Learning about student loans may help students fear them less.
The national student debt in 2017 was $1.48 billion, with 44.2 million students living in the United States that contribute to these numbers, according to Joel Cook, a financial aid coordinator at BYU-Idaho.
These numbers could explain why students fear getting loans, but Rebecca Safier, personal finance writer for Student Loan Hero, said these numbers do not always mean student loans are bad.
A recent survey conducted by Safier revealed that student borrowers have many misconceptions about student loans.
Dakota Griggs, a junior studying mathematics education composite, said student loans are evil.
“Interest rates are not the same from semester to semester,” Griggs said. But he said he is not sure what numbers are right for interest rates.
“Student loans are not bad,” Cook said. “There are smart ways to borrow. We encourage students to avoid student loans when possible, but if they do borrow they should do so responsibly.”
The survey conducted on Jan. 25 focused on one question, “Do you have student loans?”
According to Student Loan Hero, the survey had a sample size of 1,019 adults living in the United States and proved a majority of student borrowers feel somewhat confident about their general knowledge of student loans.
Safier’s research reported the most common misconceptions about students loans are loan repayment, interest rates and student loan forgiveness.
“We discovered that a lot of borrowers were misinformed about how student loan interest works, what repayment plans are available, and what type of loans qualify for forgiveness,” Safier said.
She said the research was conducted with the purpose to figure out what students know and need to know about student loans, hoping to empower them with useful sources.
BYU-I students were asked what they know about student loans.
“I know you take forever to pay loans back, and I don’t want to get into that to be honest,” said Issamar Burdie Moreno, a sophomore studying psychology.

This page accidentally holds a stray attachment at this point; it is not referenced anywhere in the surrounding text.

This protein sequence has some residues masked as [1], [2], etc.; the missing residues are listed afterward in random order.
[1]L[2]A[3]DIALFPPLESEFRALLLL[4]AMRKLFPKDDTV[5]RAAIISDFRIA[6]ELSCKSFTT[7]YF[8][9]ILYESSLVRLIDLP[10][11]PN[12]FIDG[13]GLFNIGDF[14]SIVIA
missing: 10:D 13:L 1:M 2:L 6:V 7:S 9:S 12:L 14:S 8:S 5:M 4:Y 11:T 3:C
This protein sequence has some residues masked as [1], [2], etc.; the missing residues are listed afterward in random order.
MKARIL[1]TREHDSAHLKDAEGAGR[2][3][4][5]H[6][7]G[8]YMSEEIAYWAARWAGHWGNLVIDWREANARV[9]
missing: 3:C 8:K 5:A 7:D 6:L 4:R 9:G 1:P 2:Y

Burdie Moreno said she is trying her best to avoid borrowing money out of fear and stress of paying those loans back to the government.
“Basically, you just borrow money from the school or sometimes from the state and you pay it off when you graduate, or when you are working already on your field of study,” said Daniel Rojas, a sophomore studying accounting.
Rojas said he would borrow money if he could, but as an international student he cannot get a loan.
Safier shares in her recent study these four things students need to know about loans:
– Interest adds up and it is best to start repaying the loan as soon as possible.
-Student loans have to be paid back; research on repayment plans is important.
-Few borrowers actually qualify for student loan forgiveness; it should not be a priority option.
-Student loans affect credit score.
In addition to these four things from Safier’s survey, Cook shared these three things about student loans:
– Students need to remember that loan repayment begins six months after graduating or being enrolled in less than six credits.
– “If a student has used student loans and is planning to go on a mission, the student must work with their loan provider to set up a payment plan or deferment plan while they are away.”
– Default loans can damage a student’s credit, making it harder for them to get financial aid in the future, until the loan is repaid.
Cook said students have to be aware that loans should be used carefully, depending on their financial situation.
Students can visit BYU-I financial aid page for steps on how to receive aid.
The Department of Education also has many resources to help students understand their student loans.